"Remember Keats. Remember the words he had cut on his tombstone."

Keats himself chose the epitaph Here lies One whose Name was writ in Water for his gravestone.

The phrase in water writ appears in Scene 3, Act V of Beaumont and Fletcher's play Philaster, believed to have been written some time between 1608 and 1611:

                                                                      ... all your better deeds

                                            Shall be in water writ, but this is marble

Friends of Keats, who felt that the poet had been badly treated during his lifetime, preceded the epitaph chosen by Keats with the following inscription:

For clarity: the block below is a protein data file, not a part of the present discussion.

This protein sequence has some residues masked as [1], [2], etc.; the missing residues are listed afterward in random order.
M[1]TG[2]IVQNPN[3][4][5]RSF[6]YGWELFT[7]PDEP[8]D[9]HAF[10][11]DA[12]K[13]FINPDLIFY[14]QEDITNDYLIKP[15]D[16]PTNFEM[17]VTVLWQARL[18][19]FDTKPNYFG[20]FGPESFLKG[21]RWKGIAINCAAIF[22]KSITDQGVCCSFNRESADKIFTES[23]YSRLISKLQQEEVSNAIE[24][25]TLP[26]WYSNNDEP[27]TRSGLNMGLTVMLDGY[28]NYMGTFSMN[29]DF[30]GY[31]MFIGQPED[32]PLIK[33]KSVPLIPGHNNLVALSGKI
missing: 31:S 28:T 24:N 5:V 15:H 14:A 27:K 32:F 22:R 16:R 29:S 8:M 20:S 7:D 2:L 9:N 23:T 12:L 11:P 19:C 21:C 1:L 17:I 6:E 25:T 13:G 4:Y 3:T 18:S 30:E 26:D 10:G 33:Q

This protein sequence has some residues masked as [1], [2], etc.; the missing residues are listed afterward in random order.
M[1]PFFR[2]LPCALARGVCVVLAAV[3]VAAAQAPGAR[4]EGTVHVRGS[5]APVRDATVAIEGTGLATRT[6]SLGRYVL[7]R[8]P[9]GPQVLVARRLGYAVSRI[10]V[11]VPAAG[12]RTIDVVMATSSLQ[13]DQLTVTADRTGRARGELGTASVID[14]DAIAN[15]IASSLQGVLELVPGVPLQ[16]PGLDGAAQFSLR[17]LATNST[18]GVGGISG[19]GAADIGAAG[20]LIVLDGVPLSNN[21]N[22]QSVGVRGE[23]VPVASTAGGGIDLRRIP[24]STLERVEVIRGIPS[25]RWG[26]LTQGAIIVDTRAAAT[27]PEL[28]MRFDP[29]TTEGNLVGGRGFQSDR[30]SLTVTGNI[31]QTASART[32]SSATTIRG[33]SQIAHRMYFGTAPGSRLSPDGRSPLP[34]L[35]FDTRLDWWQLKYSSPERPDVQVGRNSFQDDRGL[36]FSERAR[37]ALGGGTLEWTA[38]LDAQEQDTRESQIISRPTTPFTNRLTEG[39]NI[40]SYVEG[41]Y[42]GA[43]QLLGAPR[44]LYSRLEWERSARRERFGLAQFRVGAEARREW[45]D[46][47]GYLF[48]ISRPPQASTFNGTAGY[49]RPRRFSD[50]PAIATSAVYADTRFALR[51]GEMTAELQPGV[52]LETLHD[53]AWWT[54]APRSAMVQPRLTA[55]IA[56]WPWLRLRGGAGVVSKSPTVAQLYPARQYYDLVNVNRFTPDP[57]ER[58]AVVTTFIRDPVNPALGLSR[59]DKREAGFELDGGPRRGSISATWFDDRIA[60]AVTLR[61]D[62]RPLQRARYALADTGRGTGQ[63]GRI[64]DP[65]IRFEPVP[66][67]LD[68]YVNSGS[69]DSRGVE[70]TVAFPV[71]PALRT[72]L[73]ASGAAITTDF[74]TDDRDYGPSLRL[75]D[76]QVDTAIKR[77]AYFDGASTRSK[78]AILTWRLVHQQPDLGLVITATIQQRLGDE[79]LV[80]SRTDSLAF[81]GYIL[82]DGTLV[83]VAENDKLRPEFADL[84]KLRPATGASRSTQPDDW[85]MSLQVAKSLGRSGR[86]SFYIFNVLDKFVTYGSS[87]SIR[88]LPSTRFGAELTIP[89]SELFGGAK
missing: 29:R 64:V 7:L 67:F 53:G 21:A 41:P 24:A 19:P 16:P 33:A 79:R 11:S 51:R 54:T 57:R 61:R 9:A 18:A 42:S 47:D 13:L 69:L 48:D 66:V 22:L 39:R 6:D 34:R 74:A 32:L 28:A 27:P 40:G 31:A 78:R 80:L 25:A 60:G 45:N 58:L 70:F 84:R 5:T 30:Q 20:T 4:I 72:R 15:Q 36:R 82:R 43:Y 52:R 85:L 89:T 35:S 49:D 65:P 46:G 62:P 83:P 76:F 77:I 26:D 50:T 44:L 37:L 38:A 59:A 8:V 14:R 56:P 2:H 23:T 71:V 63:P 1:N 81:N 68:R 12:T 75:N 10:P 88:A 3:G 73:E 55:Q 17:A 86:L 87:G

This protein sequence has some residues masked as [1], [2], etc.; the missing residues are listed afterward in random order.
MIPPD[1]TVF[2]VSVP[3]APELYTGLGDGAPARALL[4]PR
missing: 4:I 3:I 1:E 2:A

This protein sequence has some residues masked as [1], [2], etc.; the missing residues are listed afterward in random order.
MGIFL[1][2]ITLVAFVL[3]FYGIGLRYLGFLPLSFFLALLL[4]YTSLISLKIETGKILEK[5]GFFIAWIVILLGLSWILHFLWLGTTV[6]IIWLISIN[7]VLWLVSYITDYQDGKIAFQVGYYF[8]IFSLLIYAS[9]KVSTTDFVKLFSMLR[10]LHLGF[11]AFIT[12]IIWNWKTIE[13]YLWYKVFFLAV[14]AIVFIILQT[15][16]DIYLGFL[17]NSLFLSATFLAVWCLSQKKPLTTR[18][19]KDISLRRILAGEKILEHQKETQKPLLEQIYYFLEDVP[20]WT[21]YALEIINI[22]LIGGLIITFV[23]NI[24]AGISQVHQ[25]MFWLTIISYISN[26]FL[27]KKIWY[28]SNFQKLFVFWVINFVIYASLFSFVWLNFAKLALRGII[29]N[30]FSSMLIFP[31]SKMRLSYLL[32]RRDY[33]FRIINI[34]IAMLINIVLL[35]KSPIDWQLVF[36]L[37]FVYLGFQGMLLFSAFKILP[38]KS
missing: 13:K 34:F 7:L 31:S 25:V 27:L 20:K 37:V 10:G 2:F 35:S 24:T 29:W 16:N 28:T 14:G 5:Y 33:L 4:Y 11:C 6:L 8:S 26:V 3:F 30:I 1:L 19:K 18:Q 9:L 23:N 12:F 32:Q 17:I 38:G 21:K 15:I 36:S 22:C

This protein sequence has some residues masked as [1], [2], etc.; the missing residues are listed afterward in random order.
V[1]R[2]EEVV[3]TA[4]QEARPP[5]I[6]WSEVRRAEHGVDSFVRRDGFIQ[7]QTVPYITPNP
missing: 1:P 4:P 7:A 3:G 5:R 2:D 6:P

This Grave contains all that was Mortal of a YOUNG ENGLISH POET, Who on his Death Bed, in the Bitterness of his Heart, at the Malicious Power of his Enemies, Desired these Words to be engraven on his Tomb Stone


John Keats's tombstone in the Protestant Cemetery, Rome
Creative Commons Attribution Share AlikeJohn Keats's tombstone in the Protestant Cemetery, Rome - Credit: Piero Montesacro